Bangkok, June 22: Southeast Asian leadership kicked-off a two-day summit on Saturday in Bangkok, though it was not clear over what progress does the ten-nation group could make on disputes in the strategic South China Sea and extremity of Rohingya Muslims fleeing Myanmar due to the military crackdown.
The Association of Southeast Asia Nations (ASEAN), formed more than half a century ago, has historically faced challenges in the region because the decision is being made through consensus and is also unwilling to be involved in any issue regarding as internal to any member state.
Prayuth Chan-ocha, Thailand’s prime minister, will make his debut representing present chair Thai as a civilian leader, after March general election in which opposition political parties have said was figured to ensure Prayuth’s victory five years after ex-army chief captured power in a coup in 2014.
According to Reuters news reports, the officials are slated to discuss series of issues, one of which will be Code of Conduct (COC) for negotiation on the disputed South China Sea – one of the globe’s busiest waterways and possible flashpoint – as several ASEAN members have claimed it, including China.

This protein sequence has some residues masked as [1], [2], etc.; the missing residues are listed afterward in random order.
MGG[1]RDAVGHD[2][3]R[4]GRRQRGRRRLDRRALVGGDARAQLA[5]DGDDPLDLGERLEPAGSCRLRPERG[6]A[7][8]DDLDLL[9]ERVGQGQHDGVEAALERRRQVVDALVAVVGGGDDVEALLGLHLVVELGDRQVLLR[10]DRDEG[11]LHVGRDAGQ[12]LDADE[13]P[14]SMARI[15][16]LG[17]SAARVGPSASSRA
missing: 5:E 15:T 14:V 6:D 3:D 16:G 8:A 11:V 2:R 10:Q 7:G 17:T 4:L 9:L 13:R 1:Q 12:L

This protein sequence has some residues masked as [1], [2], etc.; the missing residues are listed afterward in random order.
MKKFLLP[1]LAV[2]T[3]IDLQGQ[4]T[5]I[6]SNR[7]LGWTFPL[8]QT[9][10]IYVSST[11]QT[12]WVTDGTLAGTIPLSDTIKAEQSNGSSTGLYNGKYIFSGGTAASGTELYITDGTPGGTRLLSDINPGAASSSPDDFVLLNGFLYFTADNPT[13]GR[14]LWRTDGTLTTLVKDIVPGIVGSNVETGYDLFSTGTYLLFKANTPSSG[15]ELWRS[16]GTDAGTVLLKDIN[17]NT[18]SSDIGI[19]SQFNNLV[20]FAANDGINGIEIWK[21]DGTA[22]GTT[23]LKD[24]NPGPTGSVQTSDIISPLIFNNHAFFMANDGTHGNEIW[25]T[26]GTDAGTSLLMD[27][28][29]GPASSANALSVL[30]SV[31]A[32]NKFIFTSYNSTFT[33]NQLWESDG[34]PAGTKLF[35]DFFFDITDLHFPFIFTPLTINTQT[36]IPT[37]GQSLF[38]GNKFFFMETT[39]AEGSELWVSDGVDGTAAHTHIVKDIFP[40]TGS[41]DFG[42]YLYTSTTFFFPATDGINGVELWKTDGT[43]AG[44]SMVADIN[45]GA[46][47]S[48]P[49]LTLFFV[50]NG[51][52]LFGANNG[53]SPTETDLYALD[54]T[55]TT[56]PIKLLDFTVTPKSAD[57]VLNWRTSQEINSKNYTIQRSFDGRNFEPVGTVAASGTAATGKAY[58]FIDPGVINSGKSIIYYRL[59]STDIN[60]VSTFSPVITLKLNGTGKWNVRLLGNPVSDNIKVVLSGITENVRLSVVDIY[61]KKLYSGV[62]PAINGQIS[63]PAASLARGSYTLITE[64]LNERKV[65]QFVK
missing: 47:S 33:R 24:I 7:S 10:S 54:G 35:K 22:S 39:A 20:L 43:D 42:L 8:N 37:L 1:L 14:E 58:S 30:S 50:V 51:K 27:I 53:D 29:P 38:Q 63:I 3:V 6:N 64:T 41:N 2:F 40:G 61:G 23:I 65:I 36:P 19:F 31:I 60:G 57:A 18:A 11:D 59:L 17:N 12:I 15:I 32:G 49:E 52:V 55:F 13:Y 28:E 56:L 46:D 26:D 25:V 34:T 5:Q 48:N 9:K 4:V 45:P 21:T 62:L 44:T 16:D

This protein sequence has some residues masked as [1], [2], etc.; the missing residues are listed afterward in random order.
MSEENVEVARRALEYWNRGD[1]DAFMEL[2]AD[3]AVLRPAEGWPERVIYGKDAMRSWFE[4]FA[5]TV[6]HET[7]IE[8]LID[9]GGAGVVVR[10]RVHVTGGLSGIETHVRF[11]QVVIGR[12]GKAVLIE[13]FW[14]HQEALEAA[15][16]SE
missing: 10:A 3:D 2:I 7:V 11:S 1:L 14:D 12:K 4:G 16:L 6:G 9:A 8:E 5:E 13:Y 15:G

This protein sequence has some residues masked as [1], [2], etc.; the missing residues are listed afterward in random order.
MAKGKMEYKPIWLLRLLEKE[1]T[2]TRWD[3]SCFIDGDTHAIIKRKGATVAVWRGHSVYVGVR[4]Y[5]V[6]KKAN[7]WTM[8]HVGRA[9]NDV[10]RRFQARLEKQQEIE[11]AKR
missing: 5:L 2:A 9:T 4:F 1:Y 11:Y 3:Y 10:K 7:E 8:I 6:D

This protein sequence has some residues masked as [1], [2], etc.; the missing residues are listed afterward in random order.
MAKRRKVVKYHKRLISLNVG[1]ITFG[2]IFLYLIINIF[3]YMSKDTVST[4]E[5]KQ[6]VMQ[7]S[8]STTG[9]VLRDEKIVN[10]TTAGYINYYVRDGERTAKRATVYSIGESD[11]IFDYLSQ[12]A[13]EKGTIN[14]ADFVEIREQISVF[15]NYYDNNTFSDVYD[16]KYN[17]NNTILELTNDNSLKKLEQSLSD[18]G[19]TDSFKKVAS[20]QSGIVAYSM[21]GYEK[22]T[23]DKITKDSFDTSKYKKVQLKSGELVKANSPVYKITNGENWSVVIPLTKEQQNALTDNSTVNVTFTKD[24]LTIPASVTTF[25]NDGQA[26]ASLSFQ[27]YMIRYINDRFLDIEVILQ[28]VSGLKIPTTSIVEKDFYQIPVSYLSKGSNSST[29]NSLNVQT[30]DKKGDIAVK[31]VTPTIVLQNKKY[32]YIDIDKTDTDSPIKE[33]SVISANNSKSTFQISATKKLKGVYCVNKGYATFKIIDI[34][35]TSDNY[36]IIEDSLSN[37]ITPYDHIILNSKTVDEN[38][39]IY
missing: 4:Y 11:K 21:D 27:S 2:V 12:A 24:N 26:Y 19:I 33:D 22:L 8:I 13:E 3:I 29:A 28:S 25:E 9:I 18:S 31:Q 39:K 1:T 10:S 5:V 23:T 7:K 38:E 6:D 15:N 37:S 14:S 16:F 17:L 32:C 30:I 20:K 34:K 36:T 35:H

Former Indonesian foreign minister Marty Natalegawa said, “It is encouraging to see that the ASEAN-China talks on the COC have continued,” adding, “However, there is real risk that developments on the ground – or more precisely at sea – are far outpacing the COC’s progress thereby possibly rendering it irrelevant.”
Philippine President Rodrigo Duterte accepted a Chinese proposal to jointly probe alleged China’s fishing vessel abandoned some 22 Filipinos after it reportedly sank their boat in the disputed South China Sea, the president’s spokesperson on Saturday said.
Human Right groups have called on ASEAN leaders to reconsider supporting plans to repatriate Rohingya migrants who have fled Myanmar.